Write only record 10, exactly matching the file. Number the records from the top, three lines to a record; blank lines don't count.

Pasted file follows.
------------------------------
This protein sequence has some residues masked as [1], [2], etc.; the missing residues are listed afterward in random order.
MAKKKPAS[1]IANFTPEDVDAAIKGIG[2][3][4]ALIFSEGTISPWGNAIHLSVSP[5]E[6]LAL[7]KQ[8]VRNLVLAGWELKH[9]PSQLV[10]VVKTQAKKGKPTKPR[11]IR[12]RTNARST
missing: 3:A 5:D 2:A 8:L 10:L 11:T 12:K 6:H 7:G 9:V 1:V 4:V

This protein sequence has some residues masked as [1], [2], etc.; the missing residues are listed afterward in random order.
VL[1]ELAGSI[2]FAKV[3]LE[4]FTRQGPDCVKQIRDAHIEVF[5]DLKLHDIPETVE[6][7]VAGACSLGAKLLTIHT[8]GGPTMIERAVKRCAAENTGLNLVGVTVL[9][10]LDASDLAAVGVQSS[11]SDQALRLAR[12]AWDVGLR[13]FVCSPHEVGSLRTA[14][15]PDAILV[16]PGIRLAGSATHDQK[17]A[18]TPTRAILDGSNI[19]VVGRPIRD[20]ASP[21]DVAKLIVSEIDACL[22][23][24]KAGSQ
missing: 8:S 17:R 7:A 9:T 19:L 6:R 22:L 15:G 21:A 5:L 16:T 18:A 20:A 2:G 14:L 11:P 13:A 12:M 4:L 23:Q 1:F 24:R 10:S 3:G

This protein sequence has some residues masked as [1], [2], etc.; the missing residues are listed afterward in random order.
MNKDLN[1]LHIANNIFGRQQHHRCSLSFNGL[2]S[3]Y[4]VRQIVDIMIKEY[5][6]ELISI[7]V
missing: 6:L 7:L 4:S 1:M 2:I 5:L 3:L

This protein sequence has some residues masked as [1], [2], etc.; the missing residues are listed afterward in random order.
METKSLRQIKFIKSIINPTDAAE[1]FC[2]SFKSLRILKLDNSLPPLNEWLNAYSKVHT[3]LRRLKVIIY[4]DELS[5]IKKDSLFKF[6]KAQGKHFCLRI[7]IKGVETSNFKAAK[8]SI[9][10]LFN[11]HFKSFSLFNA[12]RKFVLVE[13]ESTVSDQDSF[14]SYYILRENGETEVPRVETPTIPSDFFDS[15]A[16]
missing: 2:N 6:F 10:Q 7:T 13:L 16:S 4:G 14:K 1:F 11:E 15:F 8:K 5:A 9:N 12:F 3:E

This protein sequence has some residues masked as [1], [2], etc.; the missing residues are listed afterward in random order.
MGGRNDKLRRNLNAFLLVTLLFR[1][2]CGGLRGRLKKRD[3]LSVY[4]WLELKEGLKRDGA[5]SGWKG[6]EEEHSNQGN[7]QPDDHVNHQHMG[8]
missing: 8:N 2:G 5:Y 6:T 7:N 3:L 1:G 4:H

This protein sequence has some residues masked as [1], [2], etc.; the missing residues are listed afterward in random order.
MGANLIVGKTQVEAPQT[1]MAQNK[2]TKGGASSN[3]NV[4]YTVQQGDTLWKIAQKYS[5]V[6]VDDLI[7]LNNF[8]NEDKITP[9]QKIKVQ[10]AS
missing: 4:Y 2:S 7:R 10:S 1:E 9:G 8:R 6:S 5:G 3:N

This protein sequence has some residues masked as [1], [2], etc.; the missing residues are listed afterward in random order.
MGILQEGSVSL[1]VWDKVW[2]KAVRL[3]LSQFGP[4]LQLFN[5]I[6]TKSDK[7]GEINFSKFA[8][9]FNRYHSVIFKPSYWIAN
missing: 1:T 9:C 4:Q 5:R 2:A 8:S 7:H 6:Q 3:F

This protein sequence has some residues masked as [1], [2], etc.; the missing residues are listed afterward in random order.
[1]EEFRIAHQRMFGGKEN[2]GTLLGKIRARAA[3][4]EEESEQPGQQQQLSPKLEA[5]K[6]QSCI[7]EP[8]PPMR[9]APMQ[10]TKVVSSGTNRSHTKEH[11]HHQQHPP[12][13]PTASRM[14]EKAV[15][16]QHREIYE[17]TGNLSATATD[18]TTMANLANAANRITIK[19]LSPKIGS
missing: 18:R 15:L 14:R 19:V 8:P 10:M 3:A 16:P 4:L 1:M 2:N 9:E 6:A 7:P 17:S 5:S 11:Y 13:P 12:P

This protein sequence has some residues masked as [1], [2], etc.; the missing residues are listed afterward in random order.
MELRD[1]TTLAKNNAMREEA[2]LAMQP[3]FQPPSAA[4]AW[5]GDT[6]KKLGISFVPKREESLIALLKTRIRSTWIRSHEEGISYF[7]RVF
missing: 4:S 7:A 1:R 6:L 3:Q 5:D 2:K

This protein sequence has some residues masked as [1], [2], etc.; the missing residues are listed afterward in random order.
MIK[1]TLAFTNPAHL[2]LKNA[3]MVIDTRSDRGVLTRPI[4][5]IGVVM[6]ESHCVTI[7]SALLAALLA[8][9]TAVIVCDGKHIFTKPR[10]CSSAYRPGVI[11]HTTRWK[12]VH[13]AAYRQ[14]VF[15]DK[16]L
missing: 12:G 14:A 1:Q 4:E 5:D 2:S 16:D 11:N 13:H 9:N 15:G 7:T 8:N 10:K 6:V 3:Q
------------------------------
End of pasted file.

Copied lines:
This protein sequence has some residues masked as [1], [2], etc.; the missing residues are listed afterward in random order.
MIK[1]TLAFTNPAHL[2]LKNA[3]MVIDTRSDRGVLTRPI[4][5]IGVVM[6]ESHCVTI[7]SALLAALLA[8][9]TAVIVCDGKHIFTKPR[10]CSSAYRPGVI[11]HTTRWK[12]VH[13]AAYRQ[14]VF[15]DK[16]L
missing: 12:G 14:A 1:Q 4:E 5:D 2:S 16:D 11:N 13:H 9:N 15:G 7:T 8:N 10:K 6:V 3:Q